Florida's ex-cons get back the right to vote
One largely overlooked issue decided in Florida on election day was a successful ballot initiative that will restore voting rights to potentially hundreds of thousands of residents. Who are these folks? They are former non-violent felons who have served their time and paid their debts to society. Now, they will be able to vote again. And it could fundamentally change how Florida -- and national -- politics work:
The Sentencing Project estimates that about 1.5 million Floridians have criminal records, although the changes will not benefit people convicted of murder and felony sex offenses. Even if just a small fraction of those ex-felons actually vote, it could be enough to swing elections. Republican Rick Scott won his race for the U.S. Senate by a little more than 10,000 votes, for instance, and Republican Ron DeSantis topped his opponent by just 32,463 votes in the governor’s race.
That's where Stephen Nodine comes in. The former Alabama politician-turned-felon, who moved back to his native Florida after finishing his sentence, recently founded an organization dedicated to organizing the felon vote.
Nodine envisions an influential voting bloc that candidates would have to reckon with and that could leverage its influence to win support for laws to ease the transition from prison to respectable society. Even if only 300,000 of those who are eligible registered to vote, he said, it could determine the outcome of the 2020 presidential election.
“That’s a helluva voting bloc,” he said.
Nodine, a lifelong Republican, said he also hopes to change the attitudes of people in his party. The GOP historically has been lukewarm to reforms designed to increase voting rights of people convicted of crimes.
When explaining Republican opposition to a 2003 bill that would have made it easier for ex-felons to restore their voting right in Alabama, Marty Connors — who then was the chairman of the Alabama Republican Party — was blunt.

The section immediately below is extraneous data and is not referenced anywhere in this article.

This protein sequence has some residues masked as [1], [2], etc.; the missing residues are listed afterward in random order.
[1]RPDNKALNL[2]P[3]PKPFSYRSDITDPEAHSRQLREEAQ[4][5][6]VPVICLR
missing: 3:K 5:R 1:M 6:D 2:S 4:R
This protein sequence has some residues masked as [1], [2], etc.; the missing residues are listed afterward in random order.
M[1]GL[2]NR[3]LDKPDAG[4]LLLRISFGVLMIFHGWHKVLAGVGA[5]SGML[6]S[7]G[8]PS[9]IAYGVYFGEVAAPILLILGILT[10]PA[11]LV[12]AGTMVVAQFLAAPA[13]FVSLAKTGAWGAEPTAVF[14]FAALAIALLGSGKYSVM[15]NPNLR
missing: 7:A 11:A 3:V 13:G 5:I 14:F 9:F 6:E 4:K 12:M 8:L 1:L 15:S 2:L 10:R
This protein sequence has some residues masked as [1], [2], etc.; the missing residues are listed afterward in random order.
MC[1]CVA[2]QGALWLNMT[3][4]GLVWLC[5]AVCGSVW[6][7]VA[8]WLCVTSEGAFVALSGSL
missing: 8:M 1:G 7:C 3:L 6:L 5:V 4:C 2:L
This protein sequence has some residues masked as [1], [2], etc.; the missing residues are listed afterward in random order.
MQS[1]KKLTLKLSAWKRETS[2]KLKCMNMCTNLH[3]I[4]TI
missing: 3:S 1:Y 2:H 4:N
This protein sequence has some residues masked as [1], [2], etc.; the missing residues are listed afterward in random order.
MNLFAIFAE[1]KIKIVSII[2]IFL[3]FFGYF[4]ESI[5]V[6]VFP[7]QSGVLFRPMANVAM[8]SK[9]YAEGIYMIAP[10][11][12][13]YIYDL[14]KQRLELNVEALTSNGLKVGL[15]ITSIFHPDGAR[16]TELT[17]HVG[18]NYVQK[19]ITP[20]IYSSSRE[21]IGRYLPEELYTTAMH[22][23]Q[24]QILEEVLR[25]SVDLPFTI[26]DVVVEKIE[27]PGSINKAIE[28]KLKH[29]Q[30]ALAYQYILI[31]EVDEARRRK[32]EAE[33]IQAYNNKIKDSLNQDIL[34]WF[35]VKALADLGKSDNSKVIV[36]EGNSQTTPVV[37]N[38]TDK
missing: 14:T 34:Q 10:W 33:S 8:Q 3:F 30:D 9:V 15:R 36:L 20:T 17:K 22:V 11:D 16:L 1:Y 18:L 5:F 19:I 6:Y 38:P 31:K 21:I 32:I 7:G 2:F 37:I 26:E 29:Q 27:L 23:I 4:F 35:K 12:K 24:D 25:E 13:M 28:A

“As frank as I can be, we’re opposed to it because felons don’t vote Republican,” he said at the time.
(Ironically, Connors could be in a position to personally benefit from a reform to automatically restore voting rights; he faces federal bribery charges.)
But Connors had a basis for his gut feeling on the issue. There is evidence that felons who win the right to vote tilt Democrat.
Former felons also vote in smaller numbers than other groups. But ignoring them entirely could be a long term mistake:
Nodine said both parties may be wrong in their assumptions about the felon vote.
“It’s really ironic Democrats assume they’ve got these voters in their back pocket,” he said.
Nodine said that many prisoners find religion while incarcerated. Many have conservative values, he added. He said there is no reason why Republicans could not appeal to them.
“Republicans need to re-educate themselves on who’s really in prison,” he said.
Indeed they do, if they intend to remain competitive in the swing state of Florida.